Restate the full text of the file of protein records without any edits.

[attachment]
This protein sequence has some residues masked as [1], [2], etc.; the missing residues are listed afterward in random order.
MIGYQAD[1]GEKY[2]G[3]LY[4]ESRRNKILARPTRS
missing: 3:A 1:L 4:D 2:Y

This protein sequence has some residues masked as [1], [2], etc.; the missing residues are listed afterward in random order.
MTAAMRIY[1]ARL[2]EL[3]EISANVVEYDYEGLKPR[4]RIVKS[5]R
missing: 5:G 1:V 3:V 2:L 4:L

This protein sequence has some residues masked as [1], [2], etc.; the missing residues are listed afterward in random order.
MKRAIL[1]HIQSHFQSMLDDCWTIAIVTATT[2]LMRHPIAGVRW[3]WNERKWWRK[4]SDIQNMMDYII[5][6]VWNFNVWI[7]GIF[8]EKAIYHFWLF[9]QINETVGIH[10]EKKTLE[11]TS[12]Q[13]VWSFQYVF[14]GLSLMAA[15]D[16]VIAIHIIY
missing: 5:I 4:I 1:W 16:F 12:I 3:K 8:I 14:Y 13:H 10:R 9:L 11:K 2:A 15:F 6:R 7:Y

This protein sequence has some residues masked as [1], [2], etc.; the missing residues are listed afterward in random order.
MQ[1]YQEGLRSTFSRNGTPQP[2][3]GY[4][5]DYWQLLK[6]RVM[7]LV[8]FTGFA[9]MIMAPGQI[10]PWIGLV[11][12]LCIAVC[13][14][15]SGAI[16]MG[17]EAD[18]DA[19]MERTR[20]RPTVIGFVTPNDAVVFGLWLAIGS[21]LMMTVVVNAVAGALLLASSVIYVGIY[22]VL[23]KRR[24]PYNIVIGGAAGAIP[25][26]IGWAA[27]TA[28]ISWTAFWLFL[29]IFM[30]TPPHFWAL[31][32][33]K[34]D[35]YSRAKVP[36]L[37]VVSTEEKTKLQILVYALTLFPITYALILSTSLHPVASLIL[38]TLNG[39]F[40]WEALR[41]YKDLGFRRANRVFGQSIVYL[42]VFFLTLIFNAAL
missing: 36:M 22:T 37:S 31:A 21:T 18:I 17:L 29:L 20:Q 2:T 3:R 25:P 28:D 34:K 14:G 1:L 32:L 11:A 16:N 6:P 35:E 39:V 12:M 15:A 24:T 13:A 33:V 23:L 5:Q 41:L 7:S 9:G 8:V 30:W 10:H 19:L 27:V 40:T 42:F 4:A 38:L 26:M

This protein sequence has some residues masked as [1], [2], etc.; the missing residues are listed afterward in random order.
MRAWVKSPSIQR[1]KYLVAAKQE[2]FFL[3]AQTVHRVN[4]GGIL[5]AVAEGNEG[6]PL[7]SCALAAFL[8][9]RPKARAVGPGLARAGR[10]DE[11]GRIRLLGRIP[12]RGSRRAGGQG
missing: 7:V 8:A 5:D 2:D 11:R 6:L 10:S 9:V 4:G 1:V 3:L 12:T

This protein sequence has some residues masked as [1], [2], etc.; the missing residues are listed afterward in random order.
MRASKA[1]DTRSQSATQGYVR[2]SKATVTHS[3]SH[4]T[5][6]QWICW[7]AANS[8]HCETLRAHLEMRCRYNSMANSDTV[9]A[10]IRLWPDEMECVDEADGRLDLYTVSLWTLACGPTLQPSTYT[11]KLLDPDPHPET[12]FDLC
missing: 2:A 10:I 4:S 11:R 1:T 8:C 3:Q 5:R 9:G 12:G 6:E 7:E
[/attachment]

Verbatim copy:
This protein sequence has some residues masked as [1], [2], etc.; the missing residues are listed afterward in random order.
MIGYQAD[1]GEKY[2]G[3]LY[4]ESRRNKILARPTRS
missing: 3:A 1:L 4:D 2:Y

This protein sequence has some residues masked as [1], [2], etc.; the missing residues are listed afterward in random order.
MTAAMRIY[1]ARL[2]EL[3]EISANVVEYDYEGLKPR[4]RIVKS[5]R
missing: 5:G 1:V 3:V 2:L 4:L

This protein sequence has some residues masked as [1], [2], etc.; the missing residues are listed afterward in random order.
MKRAIL[1]HIQSHFQSMLDDCWTIAIVTATT[2]LMRHPIAGVRW[3]WNERKWWRK[4]SDIQNMMDYII[5][6]VWNFNVWI[7]GIF[8]EKAIYHFWLF[9]QINETVGIH[10]EKKTLE[11]TS[12]Q[13]VWSFQYVF[14]GLSLMAA[15]D[16]VIAIHIIY
missing: 5:I 4:I 1:W 16:F 12:I 3:K 8:I 14:Y 13:H 10:R 9:L 11:K 2:A 15:F 6:R 7:Y

This protein sequence has some residues masked as [1], [2], etc.; the missing residues are listed afterward in random order.
MQ[1]YQEGLRSTFSRNGTPQP[2][3]GY[4][5]DYWQLLK[6]RVM[7]LV[8]FTGFA[9]MIMAPGQI[10]PWIGLV[11][12]LCIAVC[13][14][15]SGAI[16]MG[17]EAD[18]DA[19]MERTR[20]RPTVIGFVTPNDAVVFGLWLAIGS[21]LMMTVVVNAVAGALLLASSVIYVGIY[22]VL[23]KRR[24]PYNIVIGGAAGAIP[25][26]IGWAA[27]TA[28]ISWTAFWLFL[29]IFM[30]TPPHFWAL[31][32][33]K[34]D[35]YSRAKVP[36]L[37]VVSTEEKTKLQILVYALTLFPITYALILSTSLHPVASLIL[38]TLNG[39]F[40]WEALR[41]YKDLGFRRANRVFGQSIVYL[42]VFFLTLIFNAAL
missing: 36:M 22:T 37:S 31:A 21:T 18:I 17:L 29:L 20:Q 2:T 3:R 25:P 28:D 34:K 14:G 1:L 32:L 11:A 16:N 6:P 35:E 39:V 12:M 15:A 24:T 13:A 33:V 23:L 5:Q 41:L 7:S 9:G 8:V 30:W 10:H 19:L 27:V 40:T 42:F 4:A 38:L 26:M

This protein sequence has some residues masked as [1], [2], etc.; the missing residues are listed afterward in random order.
MRAWVKSPSIQR[1]KYLVAAKQE[2]FFL[3]AQTVHRVN[4]GGIL[5]AVAEGNEG[6]PL[7]SCALAAFL[8][9]RPKARAVGPGLARAGR[10]DE[11]GRIRLLGRIP[12]RGSRRAGGQG
missing: 7:V 8:A 5:D 2:D 11:R 6:L 10:S 9:V 4:G 1:V 3:L 12:T

This protein sequence has some residues masked as [1], [2], etc.; the missing residues are listed afterward in random order.
MRASKA[1]DTRSQSATQGYVR[2]SKATVTHS[3]SH[4]T[5][6]QWICW[7]AANS[8]HCETLRAHLEMRCRYNSMANSDTV[9]A[10]IRLWPDEMECVDEADGRLDLYTVSLWTLACGPTLQPSTYT[11]KLLDPDPHPET[12]FDLC
missing: 2:A 10:I 4:S 11:R 1:T 8:C 3:Q 5:R 9:G 12:G 6:E 7:E